Olive Egger Chickens: Enchanting Green Egg Laying Chicken Breeds

We all know the Dr., don’t we? Green Eggs and Ham is a Suess children’s classic. So, in addition to our ham, we now have genuine green eggs. So, the egg’s interior isn’t green. That would be a little disgusting. I adore adding some splashes of color to my egg carton, and this green shell is simply stunning.

About Olive Egger Chickens

The American Poultry Association does not recognize Olive Eggers as a breed. In reality, they are not even a real breed. A blue egg layer is crossed with a dark brown egg layer to create Olive Egger chickens. Ameraucanas, Marans, Legbars, and Welsummers are some of the most popular breeds used to breed Olive Eggers.

Olive Egger Chicken Characteristics

A quick note about Olive Eggers before we go into it. Not every Olive Egger is the same because there are numerous distinct breeds that may be traced back to it.

One standard won’t work for all Olive Eggers, so don’t even try. Based on the various breeds utilized in Olive Egger breeding, I’ll categorize the varied traits.

Yet, I would recommend researching the breeds of your Olive Eggers if you know what breeds are in your flock.

1. Size and Weight

Olive Eggers are not particularly giant hens for the most part. Olive Egger chickens have a typical weight of 6 to 7 pounds, according to the USDA. The weight you should expect for roosters is 7-8 pounds.

The bird might be smaller if an Ameraucana is in the cross. The bird might be somewhat bigger if Marans are present in the cross.

2. Temperament

The majority of olive eggers are calm and friendly birds. Your Olive Eggers will be particularly bright hens if Welsummers are present. The likelihood of a broody Olive Eggers is quite great. Roosters make excellent flock guardians, although they are calm and passive.

3. Egg Production

Olive Eggers produce around 150-160 eggs per year, which is above-average. The Olive Egger’s production will most likely be a little bit higher if there is Ameraucana blood in it.

4. Meat Production

While they aren’t great producers of meat, Olive Egger chickens are a good choice. Because Marans are bigger birds, they are often used in the breeding process.

Breeding Olive Eggers may be a lot of fun, and it’s addictive. A few cockerels will fatten up nicely for the freezer if you find yourself with too many roosters, as most breeders do.

Taking Care of Olive Egger Chickens

1. Feeding and Nutritional Needs

Olive Eggers is definitely a food lover, as anything else. Their nutritional needs are the same, regardless of what breeds they come from. Give your young birds a high-quality chick starter/grower from hatch to 16 weeks of age.

Transition your hens to a full laying diet just before they begin to lay eggs. Give additional calcium to the shells of your lovely green eggs.

2. Housing and Fencing

In terms of space requirements, Olive Eggers aren’t too demanding. Four square feet per bird is more than enough space in the coop. A 10 square foot per bird is adequate space for your Olive Eggers if you decide to keep them in a cage rather than free ranging.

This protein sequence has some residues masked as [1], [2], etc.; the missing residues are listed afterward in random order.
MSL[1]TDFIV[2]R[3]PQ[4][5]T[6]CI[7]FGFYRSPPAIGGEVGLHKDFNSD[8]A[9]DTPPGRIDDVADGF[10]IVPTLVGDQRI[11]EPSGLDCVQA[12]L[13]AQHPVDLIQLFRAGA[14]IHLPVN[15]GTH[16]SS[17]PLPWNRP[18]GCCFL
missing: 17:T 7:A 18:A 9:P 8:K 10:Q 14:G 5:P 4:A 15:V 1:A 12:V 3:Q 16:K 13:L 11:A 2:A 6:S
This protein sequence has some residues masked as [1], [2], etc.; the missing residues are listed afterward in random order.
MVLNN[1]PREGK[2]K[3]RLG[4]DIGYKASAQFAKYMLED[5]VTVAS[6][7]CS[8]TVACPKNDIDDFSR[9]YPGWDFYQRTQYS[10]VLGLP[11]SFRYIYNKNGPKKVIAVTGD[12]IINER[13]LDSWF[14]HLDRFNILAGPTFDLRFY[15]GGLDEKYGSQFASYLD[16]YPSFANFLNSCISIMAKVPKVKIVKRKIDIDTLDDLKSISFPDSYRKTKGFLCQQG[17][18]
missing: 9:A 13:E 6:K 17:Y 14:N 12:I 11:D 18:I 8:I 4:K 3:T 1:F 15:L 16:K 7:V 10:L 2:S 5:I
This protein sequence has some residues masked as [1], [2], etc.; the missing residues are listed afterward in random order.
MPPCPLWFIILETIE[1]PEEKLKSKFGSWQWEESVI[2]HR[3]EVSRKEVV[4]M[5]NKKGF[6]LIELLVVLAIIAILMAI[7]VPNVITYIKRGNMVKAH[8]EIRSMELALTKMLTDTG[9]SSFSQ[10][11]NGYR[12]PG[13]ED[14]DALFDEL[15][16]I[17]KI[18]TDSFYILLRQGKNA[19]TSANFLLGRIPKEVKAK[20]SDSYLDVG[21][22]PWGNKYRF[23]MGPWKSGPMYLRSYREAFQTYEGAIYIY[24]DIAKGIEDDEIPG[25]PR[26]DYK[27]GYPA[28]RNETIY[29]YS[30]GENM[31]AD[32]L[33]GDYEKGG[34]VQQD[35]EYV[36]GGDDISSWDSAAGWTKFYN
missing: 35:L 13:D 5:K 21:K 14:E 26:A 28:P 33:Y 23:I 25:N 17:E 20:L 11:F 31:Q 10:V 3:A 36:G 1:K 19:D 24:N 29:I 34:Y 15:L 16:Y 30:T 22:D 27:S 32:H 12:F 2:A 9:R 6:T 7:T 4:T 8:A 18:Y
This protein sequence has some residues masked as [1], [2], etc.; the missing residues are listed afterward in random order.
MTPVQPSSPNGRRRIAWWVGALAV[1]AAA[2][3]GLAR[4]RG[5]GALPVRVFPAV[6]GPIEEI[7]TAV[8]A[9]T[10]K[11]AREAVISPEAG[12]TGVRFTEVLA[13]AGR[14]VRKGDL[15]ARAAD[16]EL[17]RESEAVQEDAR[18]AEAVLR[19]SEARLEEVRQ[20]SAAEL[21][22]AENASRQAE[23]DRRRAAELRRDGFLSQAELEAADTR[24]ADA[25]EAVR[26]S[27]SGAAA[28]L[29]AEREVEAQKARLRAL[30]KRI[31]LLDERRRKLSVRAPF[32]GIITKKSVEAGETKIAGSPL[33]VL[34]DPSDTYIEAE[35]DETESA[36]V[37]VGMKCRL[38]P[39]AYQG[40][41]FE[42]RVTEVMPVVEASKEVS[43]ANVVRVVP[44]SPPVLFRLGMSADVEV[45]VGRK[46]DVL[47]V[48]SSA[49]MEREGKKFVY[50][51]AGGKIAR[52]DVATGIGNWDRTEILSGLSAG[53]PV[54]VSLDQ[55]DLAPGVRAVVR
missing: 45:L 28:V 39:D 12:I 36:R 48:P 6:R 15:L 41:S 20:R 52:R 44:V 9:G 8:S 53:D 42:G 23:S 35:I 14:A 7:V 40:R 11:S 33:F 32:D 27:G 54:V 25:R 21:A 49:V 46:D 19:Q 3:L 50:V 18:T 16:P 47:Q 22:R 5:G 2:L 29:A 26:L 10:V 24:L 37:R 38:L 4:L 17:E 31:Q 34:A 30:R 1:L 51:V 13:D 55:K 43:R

3. Health Issues and Care

Olive Eggers are a healthy breed of bird that is resistant to a variety of health concerns.

You’ll want to be on the lookout for scaly leg mites on certain Olive Eggers, as some will have feathered legs. Scaly leg mites can affect any birds, but you should be on the lookout for them on your feathered leg Olive Eggers.

4. Breeding

Breeding Olive Eggers is one of the most exciting breeding projects you can do. When breeding Olive Eggers, there are a slew of possible outcomes, some of which may be difficult to deal with and others that may be amazing.

It gets even more exciting if you’re interested in breeding for darker olive eggs. A first generation Olive Egger, also known as an F1 Olive Egger, is created by crossing a blue egg layer with a dark egg layer. You get a F2 Olive Egger by breeding an F1 Olive Egger with a dark egg layer. This will (hopefully) lay a darker egg than her mother.

F3, F4, and even F9 Olive Eggers may be created via this method multiple times, passing from generation to generation. The egg becomes darker with each generation, and the process gets increasingly difficult and eggciting (pardon the pun).

Why Easter Eggers aren’t among the chickens most often utilized to generate Olive Eggers is a question that arose in your mind. Although they are among the most popular blue egg layers, Easter Eggers are not recommended for Olive Egger breeding, but they may be used. Some brown egg genes are carried by Easter Eggers.

As a result, not every Easter Egger is guaranteed to produce colored eggs. A hen might not pass on a colored egg gene even if she produces colorful eggs. As a result, depending on the genes she passes, using an Easter Egger might lead to an Olive Egger or brown laying hen.

Breed Alternatives

1. Easter Eggers

Although Easter Eggers are a breed that does not guarantee to lay green eggs, they are worth owning. Easter Eggers placed a slew of different colored eggs, and it’s always thrilling to see what comes out. Easter Eggers have breed characteristics comparable to Olive Eggers, making them a good option if you prefer an alternative to Olive Eggers.

2. Ameraucanas

Ameraucana chickens are just as enjoyable to raise as Olive Eggers, but they don’t lay green eggs. These lovely birds have a lot in common with Olive Eggers when it comes to breeding. Ameraucanas may certainly suit your needs if you’re looking for a breeding project as engaging as Olive Eggers.

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